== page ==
“We were down in the red zone, and we called a play that put a lot of responsibility on Cole. They brought a certain pressure that required him to make a post-snap adjustment. He had to get the ball out of his hand quickly and accurately and take a hit at the same time. He did all of those things and it turned into a huge touchdown completion that was a pivotal one in us winning the football game.”
Paducah Tilghman led 10-9 in the second quarter when Hodge drove the Centurions to the Paducah 16-yard line with less than a minute remaining in the first half. He then delivered the clutch touchdown pass of 16 yards to running back Gavin Copenhaver to put Christian Academy ahead to stay.
“Obviously, the physical jumps out at you on that play,” Cantwell said. “He gets hit as he throws and he’s accurate down the sideline to the running back. But also, too, just the mental aspect (of the play). Just knowing what his responsibilities are on the play, and not just reads and progressions. But also in pass protection, recognizing the blitz post-snap and then adjusting to that while a defender was bearing down on him was an impressive play. It just sums up him as a player. Physically, he’s gifted. He’s very athletic. But also the cerebral side of the game, the x’s and o’s, he’s just at another level.”
Hodge finished his junior season completing 169 of 232 passes for 2,949 yards and 48 touchdowns. He also rushed 76 times for 711 yards and nine more scores.
It’s no surprise Hodge has a strong mental game considering some of the quarterback mentors who have worked with him. While in middle school, Hodge was tutored by Gerry Ahrens, a former USA Today All-American at Louisville’s Male High and ex-University of Louisville quarterback.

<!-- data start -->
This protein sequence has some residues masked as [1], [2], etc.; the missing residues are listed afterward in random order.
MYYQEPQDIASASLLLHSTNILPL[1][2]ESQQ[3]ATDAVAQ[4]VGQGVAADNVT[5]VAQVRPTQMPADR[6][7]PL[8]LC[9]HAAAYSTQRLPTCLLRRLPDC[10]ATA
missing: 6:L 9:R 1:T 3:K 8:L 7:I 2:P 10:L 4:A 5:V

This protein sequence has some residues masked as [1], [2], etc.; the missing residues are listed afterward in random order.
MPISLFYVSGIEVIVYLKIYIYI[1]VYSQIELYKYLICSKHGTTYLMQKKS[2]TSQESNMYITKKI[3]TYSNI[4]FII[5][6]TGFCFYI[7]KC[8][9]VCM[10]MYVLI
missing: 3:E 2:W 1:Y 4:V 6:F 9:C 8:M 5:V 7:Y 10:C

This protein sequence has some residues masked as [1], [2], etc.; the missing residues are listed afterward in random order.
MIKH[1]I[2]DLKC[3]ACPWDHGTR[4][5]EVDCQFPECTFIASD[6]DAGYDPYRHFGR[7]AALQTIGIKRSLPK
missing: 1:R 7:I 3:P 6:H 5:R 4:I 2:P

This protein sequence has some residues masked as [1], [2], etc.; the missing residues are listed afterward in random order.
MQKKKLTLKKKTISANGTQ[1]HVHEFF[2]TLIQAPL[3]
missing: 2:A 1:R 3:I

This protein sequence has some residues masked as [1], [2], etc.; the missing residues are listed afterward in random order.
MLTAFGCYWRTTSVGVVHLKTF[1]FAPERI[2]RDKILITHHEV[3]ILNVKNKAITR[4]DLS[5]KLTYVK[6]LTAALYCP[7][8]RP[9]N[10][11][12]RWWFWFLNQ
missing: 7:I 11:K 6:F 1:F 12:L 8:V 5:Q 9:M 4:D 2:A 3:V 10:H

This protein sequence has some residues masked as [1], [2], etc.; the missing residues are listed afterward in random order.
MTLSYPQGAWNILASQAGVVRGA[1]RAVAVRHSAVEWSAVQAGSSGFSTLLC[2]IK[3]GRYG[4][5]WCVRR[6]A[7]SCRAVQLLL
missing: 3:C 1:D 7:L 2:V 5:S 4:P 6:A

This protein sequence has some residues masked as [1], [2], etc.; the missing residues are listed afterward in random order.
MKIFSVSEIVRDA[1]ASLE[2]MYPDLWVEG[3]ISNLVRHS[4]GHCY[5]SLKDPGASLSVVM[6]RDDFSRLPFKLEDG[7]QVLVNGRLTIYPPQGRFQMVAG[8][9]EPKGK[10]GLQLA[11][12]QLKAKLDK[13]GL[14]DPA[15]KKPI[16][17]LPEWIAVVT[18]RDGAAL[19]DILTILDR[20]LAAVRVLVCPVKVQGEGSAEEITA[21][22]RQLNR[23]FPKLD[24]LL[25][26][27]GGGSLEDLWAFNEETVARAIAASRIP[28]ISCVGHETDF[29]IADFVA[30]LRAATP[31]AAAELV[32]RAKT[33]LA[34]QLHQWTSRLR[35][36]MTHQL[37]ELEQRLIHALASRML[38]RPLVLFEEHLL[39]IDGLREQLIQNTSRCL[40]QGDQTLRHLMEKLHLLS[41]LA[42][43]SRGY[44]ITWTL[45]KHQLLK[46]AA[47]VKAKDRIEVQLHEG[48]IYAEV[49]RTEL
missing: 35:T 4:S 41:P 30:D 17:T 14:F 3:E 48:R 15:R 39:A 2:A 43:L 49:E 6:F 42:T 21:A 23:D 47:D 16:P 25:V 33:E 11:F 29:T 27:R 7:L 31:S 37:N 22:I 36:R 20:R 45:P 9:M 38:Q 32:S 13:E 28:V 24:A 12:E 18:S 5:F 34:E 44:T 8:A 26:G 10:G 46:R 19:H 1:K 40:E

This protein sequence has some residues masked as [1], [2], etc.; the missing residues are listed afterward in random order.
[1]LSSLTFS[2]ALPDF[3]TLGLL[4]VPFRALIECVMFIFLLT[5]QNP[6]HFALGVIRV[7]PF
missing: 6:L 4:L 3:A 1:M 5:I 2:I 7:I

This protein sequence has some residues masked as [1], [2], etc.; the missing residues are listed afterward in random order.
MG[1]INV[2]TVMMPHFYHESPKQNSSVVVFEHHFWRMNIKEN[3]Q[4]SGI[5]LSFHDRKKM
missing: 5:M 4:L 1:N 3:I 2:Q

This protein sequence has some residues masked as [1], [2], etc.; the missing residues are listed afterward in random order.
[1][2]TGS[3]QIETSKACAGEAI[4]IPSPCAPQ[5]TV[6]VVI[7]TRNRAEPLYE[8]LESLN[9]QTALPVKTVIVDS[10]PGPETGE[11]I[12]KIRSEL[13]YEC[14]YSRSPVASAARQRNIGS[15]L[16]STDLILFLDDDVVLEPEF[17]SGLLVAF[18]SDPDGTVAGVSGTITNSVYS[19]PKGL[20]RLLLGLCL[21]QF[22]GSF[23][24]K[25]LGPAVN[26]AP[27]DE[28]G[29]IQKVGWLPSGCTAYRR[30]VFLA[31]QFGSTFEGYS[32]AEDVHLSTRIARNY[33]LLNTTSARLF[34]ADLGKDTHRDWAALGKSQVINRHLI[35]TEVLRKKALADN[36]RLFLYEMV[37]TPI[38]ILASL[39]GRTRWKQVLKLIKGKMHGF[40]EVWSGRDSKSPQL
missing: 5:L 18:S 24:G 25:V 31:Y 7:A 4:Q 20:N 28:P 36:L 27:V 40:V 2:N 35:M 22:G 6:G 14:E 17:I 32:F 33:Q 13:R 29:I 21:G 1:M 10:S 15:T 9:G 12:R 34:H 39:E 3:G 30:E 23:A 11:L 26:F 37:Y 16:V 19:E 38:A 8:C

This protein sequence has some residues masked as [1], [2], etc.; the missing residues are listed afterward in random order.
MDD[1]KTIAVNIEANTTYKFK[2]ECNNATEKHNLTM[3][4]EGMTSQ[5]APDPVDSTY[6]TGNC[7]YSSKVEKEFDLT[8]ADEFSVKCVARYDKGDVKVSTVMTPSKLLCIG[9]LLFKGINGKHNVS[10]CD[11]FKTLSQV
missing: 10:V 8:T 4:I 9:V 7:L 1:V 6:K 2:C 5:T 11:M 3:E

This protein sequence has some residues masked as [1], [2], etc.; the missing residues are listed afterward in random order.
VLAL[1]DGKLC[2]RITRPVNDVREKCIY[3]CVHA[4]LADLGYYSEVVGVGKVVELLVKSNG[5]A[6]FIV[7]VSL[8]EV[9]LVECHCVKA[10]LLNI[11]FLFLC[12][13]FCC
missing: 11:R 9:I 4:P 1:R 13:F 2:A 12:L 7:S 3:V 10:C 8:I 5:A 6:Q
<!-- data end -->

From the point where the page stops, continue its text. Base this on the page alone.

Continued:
While at Christian Academy, Hodge has not only benefited from working under Cantwell, but has been taught by the school’s quarterback coach, former Louisville quarterback and Super Bowl champion Chris Redman. Redman actually worked with current ECU offensive coordinator and quarterbacks coach Donnie Kirkpatrick during his first two seasons at Louisville.
With all that input from ex-Louisville Cardinal quarterbacks, it’s no surprise that Cantwell sees a lot of another ex-Cardinal in Hodge.
“My freshman year at Louisville we had a quarterback named Stefan LeFors, who actually in his senior year led the nation in completion percentage,” Cantwell said. “He was a third-round draft pick by the Carolina Panthers. Stefan was very smart, very athletic, made great decisions and was a very talented passer as well. I see a lot of similarities between Stefan, who was arguably the nation’s best college quarterback in 2004, and what I see in Cole as a senior in high school and where he’s going to be in college.”
Cole isn’t the only Hodge on ECU’s recruiting radar. According to Cantwell, the Pirates have already offered a scholarship to Cole’s younger brother, Connor, a 6-1, 160-pound junior receiver.
“Connor has some size and length,” Cantwell said. “He can really stretch the field vertically. He’s a very fast, straight-line guy, but a deep threat on your go-balls and posts. He’s also very twitchy, so he’s great in the flats with the ball in his hands in space. He’s really a jack of all trades.”
Cole Hodge is one of 16 high school prospects who have made verbal commitments to East Carolina for the recruiting Class of 2024.